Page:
Chinese New Year 2021 Celebration and COVID-19 Impact on Normalcy

The Year of the Ox
The Year of the Ox

“Unfortunately, given the circumstances, the Rhodes University Confucius Institute could not organise a celebration as they have in the past; but we can only hope that our adaptation to the COVID-19 healthcare protocols can make the best of the situation we are in. Even if the new year was not celebrated in ways we are used to, there were small ways to celebrate in small groups as many people have done”, said Liu.

 

New Year Shopping

 

“In China, people usually celebrate by eating dumplings, spring rolls and fish”, said Ms Zang Li, who is Chinese teaching assistant at Rhodes University. Zang went on to list the characteristics which people who are born in the Year of the Ox have. “People born in the Year of the Ox are often hard-working, patient, stable and helpful”.

 

Reunion Dinner

 

Normally the welcoming of the new year is filled with festivities, celebrations, fireworks, family and friend gatherings, and a lot of food! However, the COVID-19 pandemic changed all of this. Instead, we had to follow health protocols such as mask-wearing, social distancing, and hand sanitising to curb the spread of COVID-19 infection. All these restrictions changed the ways in which we gather and live our lives.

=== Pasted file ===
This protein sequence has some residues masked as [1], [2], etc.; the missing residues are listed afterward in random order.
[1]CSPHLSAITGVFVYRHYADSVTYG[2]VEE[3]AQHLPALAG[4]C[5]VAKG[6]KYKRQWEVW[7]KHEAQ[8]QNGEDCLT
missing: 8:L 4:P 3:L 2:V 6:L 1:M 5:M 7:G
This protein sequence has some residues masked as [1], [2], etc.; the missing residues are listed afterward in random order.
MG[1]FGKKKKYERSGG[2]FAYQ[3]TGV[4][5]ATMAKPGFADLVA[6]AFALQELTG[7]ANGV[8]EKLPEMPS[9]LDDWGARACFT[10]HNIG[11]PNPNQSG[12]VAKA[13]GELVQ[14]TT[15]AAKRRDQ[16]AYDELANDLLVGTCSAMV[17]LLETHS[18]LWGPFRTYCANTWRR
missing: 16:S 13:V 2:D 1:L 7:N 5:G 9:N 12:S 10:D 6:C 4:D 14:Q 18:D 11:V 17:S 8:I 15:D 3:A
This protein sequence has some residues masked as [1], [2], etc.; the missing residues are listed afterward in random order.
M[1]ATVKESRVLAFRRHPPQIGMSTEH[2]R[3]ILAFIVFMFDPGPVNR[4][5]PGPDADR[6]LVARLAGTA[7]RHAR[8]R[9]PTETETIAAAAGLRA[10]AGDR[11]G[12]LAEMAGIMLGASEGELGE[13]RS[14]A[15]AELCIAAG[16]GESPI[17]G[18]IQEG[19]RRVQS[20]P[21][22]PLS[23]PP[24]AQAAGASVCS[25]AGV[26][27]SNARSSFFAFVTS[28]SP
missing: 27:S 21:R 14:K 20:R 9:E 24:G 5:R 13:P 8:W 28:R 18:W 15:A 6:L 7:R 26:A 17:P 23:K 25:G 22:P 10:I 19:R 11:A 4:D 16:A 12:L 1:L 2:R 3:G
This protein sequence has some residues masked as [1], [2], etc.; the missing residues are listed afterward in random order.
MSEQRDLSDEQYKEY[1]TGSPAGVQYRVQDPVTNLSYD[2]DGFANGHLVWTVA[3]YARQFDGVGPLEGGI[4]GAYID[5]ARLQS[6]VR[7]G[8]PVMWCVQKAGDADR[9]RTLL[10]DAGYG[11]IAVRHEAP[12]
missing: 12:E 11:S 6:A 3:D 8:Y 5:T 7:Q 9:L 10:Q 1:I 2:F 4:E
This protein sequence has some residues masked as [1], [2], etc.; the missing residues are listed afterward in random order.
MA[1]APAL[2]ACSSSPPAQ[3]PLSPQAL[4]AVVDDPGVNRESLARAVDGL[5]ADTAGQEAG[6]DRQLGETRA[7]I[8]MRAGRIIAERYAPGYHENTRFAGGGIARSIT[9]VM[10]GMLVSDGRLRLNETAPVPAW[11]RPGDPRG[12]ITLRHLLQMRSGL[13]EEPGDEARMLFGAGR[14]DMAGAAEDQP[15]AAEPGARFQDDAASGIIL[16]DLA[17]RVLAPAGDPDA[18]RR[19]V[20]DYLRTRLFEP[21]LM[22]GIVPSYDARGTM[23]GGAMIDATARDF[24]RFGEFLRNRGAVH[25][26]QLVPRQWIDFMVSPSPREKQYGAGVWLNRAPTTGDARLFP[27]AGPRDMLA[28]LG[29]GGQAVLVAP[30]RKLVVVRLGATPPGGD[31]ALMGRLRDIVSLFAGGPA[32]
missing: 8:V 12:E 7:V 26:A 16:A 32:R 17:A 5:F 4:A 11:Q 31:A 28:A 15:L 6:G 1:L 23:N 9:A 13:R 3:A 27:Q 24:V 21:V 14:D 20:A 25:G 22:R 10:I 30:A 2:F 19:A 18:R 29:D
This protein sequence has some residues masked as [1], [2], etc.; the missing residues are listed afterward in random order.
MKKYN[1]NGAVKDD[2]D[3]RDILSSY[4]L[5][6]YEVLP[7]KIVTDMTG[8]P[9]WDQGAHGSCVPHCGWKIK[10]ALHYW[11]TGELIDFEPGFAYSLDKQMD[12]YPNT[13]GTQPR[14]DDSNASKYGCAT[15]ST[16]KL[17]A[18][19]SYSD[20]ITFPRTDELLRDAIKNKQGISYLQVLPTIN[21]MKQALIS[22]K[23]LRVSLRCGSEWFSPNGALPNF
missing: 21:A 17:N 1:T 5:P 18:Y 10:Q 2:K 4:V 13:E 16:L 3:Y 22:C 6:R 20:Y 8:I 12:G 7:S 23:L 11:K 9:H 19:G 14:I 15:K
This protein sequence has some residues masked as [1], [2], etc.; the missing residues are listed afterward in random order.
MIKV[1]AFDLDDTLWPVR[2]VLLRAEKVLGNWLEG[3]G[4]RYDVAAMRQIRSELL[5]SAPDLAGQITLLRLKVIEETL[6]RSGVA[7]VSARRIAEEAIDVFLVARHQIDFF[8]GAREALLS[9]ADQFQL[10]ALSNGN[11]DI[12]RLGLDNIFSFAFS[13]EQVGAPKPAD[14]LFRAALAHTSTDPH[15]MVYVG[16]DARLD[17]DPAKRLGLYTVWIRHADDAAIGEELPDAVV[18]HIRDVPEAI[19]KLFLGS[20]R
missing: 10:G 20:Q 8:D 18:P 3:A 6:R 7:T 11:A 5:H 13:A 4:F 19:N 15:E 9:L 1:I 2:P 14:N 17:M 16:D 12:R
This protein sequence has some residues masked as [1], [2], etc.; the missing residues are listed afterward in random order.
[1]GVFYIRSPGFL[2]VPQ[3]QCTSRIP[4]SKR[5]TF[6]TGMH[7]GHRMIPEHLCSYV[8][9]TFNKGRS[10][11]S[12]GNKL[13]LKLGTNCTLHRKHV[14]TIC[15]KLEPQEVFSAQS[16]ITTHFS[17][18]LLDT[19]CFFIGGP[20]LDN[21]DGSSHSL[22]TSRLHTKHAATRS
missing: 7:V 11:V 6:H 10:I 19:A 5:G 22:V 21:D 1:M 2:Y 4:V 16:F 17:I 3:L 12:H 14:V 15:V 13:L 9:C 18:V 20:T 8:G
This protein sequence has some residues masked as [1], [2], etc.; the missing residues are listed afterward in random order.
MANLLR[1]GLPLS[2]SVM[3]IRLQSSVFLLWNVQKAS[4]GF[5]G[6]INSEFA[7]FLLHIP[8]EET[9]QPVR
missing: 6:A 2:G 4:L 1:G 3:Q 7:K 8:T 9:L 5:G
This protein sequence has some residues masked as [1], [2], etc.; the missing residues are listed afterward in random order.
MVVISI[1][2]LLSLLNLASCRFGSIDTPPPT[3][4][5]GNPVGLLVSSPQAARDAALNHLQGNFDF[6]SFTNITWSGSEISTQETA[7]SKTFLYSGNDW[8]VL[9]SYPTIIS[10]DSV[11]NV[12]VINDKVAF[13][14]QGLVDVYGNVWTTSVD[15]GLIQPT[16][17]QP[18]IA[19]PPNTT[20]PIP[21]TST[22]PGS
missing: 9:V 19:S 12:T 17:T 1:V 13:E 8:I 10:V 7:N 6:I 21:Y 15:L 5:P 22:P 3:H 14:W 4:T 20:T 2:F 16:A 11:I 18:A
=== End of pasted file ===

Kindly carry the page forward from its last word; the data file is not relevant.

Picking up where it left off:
Lighting  Fireworks

 

Professor Liu admits that both teaching and learning were difficult during the pandemic. “I think online-learning was especially difficult for 1st year students as they could not easily adapt to the new ways of learning and effectively practise their Chinese”.

 


Confucius Institute at Rhodes University

 

“Online learning was difficult because some students could not participate due to their living environments, lack of motivation, self-teaching and connectivity issues”, adds Zang. 2020 brought challenges which many of us did not anticipate, and for many of us, it seems as if 2021 is a continuation of 2020. But hopefully, we can rest in the hope that the Year of the Ox will bring the change and normalcy that we are seeking.

 

Confucius Institute at Rhodes University

Source:  By Sacrée Kabeya

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